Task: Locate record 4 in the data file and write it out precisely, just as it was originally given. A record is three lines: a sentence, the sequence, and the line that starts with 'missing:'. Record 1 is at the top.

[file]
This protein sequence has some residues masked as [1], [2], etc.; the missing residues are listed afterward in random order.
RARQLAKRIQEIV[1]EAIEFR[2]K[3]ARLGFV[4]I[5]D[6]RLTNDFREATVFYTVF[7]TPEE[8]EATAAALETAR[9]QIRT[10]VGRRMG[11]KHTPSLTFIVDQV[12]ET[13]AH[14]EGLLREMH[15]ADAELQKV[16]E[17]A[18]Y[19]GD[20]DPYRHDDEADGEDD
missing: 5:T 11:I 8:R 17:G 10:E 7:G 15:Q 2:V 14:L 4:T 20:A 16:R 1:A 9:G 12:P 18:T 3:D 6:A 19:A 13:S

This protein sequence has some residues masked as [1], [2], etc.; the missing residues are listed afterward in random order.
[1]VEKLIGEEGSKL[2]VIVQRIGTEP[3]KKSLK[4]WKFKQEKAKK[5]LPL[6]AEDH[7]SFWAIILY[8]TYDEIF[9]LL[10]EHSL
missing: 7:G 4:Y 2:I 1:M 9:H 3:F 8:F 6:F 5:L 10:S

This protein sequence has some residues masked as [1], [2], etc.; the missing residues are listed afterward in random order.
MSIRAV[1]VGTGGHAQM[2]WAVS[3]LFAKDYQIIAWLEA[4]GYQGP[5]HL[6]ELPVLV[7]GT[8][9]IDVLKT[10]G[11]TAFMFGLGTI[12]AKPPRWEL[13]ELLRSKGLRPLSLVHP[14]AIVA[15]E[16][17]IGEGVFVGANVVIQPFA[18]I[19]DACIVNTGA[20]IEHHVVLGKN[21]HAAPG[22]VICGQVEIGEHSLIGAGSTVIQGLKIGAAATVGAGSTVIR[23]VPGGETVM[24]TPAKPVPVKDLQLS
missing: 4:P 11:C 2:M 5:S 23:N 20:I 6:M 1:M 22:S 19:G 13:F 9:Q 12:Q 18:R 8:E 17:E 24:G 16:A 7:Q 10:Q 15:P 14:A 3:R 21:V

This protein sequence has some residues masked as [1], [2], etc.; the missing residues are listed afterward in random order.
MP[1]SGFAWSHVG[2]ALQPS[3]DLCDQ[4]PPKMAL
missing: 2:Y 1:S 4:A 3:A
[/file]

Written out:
This protein sequence has some residues masked as [1], [2], etc.; the missing residues are listed afterward in random order.
MP[1]SGFAWSHVG[2]ALQPS[3]DLCDQ[4]PPKMAL
missing: 2:Y 1:S 4:A 3:A